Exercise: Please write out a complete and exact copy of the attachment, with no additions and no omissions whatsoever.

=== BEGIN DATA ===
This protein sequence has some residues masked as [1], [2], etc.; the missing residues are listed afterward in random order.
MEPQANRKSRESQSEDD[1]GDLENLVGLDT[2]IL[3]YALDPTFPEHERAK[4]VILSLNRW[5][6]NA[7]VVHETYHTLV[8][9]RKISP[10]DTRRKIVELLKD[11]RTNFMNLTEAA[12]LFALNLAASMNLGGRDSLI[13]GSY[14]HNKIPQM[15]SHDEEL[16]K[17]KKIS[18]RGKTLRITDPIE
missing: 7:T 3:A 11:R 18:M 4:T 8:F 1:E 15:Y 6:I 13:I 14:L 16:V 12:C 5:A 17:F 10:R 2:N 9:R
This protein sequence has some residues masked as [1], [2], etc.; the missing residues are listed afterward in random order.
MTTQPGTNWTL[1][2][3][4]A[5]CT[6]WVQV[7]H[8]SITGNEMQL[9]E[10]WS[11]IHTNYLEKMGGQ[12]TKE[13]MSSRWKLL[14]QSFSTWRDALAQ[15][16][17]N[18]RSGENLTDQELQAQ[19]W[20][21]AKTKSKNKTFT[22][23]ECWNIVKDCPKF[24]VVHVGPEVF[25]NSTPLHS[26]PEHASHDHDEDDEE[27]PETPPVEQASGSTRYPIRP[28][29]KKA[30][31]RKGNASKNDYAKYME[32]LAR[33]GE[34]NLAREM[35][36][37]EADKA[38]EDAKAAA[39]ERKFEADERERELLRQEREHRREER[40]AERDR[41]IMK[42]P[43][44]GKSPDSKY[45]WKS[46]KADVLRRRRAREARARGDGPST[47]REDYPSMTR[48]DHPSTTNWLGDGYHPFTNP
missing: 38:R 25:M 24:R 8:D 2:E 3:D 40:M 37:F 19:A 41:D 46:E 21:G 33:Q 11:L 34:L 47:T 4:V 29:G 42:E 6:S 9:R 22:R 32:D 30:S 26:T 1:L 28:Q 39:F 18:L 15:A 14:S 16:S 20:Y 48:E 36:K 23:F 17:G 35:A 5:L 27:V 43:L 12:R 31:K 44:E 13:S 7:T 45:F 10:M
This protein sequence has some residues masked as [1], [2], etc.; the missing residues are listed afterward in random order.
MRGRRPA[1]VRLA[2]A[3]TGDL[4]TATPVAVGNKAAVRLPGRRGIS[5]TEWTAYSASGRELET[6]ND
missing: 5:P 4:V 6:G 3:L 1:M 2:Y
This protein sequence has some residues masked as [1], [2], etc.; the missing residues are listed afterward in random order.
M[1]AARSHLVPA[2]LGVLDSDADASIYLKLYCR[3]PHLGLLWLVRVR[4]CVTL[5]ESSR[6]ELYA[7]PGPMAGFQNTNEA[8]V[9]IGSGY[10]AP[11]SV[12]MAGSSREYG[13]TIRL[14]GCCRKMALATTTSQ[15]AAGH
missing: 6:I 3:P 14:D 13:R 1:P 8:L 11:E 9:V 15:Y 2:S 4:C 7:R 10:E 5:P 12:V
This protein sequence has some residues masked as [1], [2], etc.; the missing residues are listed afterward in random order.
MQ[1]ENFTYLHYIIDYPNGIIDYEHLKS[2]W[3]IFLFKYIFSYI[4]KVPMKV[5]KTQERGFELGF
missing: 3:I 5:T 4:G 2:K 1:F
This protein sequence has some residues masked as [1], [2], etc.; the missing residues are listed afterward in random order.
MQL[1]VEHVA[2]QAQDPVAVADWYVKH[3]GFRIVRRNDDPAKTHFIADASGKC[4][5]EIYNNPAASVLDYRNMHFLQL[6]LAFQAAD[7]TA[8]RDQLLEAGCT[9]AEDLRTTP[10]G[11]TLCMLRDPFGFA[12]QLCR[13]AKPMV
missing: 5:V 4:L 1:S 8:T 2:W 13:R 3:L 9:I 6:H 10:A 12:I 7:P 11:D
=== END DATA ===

This protein sequence has some residues masked as [1], [2], etc.; the missing residues are listed afterward in random order.
MEPQANRKSRESQSEDD[1]GDLENLVGLDT[2]IL[3]YALDPTFPEHERAK[4]VILSLNRW[5][6]NA[7]VVHETYHTLV[8][9]RKISP[10]DTRRKIVELLKD[11]RTNFMNLTEAA[12]LFALNLAASMNLGGRDSLI[13]GSY[14]HNKIPQM[15]SHDEEL[16]K[17]KKIS[18]RGKTLRITDPIE
missing: 7:T 3:A 11:R 18:M 4:T 8:F 1:E 15:Y 6:I 13:I 14:L 16:V 12:C 5:A 17:F 10:R 2:N 9:R
This protein sequence has some residues masked as [1], [2], etc.; the missing residues are listed afterward in random order.
MTTQPGTNWTL[1][2][3][4]A[5]CT[6]WVQV[7]H[8]SITGNEMQL[9]E[10]WS[11]IHTNYLEKMGGQ[12]TKE[13]MSSRWKLL[14]QSFSTWRDALAQ[15][16][17]N[18]RSGENLTDQELQAQ[19]W[20][21]AKTKSKNKTFT[22][23]ECWNIVKDCPKF[24]VVHVGPEVF[25]NSTPLHS[26]PEHASHDHDEDDEE[27]PETPPVEQASGSTRYPIRP[28][29]KKA[30][31]RKGNASKNDYAKYME[32]LAR[33]GE[34]NLAREM[35][36][37]EADKA[38]EDAKAAA[39]ERKFEADERERELLRQEREHRREER[40]AERDR[41]IMK[42]P[43][44]GKSPDSKY[45]WKS[46]KADVLRRRRAREARARGDGPST[47]REDYPSMTR[48]DHPSTTNWLGDGYHPFTNP
missing: 38:R 25:M 24:R 8:D 2:E 3:D 40:M 37:F 19:A 41:D 46:E 21:G 33:Q 11:L 34:L 47:T 4:V 29:G 42:E 6:S 9:R 22:R 32:D 30:S 26:T 1:L 28:Q 39:F 18:L 15:A 14:S 16:S 20:Y 48:E 36:K 23:F 17:G 35:A 5:L 27:V 43:L 12:R 31:K 44:E 13:S 7:T 45:F 10:M
This protein sequence has some residues masked as [1], [2], etc.; the missing residues are listed afterward in random order.
MRGRRPA[1]VRLA[2]A[3]TGDL[4]TATPVAVGNKAAVRLPGRRGIS[5]TEWTAYSASGRELET[6]ND
missing: 5:P 4:V 6:G 3:L 1:M 2:Y
This protein sequence has some residues masked as [1], [2], etc.; the missing residues are listed afterward in random order.
M[1]AARSHLVPA[2]LGVLDSDADASIYLKLYCR[3]PHLGLLWLVRVR[4]CVTL[5]ESSR[6]ELYA[7]PGPMAGFQNTNEA[8]V[9]IGSGY[10]AP[11]SV[12]MAGSSREYG[13]TIRL[14]GCCRKMALATTTSQ[15]AAGH
missing: 6:I 3:P 14:D 13:R 1:P 8:L 11:E 9:V 15:Y 2:S 4:C 7:R 10:E 5:P 12:V
This protein sequence has some residues masked as [1], [2], etc.; the missing residues are listed afterward in random order.
MQ[1]ENFTYLHYIIDYPNGIIDYEHLKS[2]W[3]IFLFKYIFSYI[4]KVPMKV[5]KTQERGFELGF
missing: 3:I 5:T 4:G 2:K 1:F
This protein sequence has some residues masked as [1], [2], etc.; the missing residues are listed afterward in random order.
MQL[1]VEHVA[2]QAQDPVAVADWYVKH[3]GFRIVRRNDDPAKTHFIADASGKC[4][5]EIYNNPAASVLDYRNMHFLQL[6]LAFQAAD[7]TA[8]RDQLLEAGCT[9]AEDLRTTP[10]G[11]TLCMLRDPFGFA[12]QLCR[13]AKPMV
missing: 5:V 4:L 1:S 8:T 2:W 13:R 3:L 9:I 6:H 10:A 12:I 7:P 11:D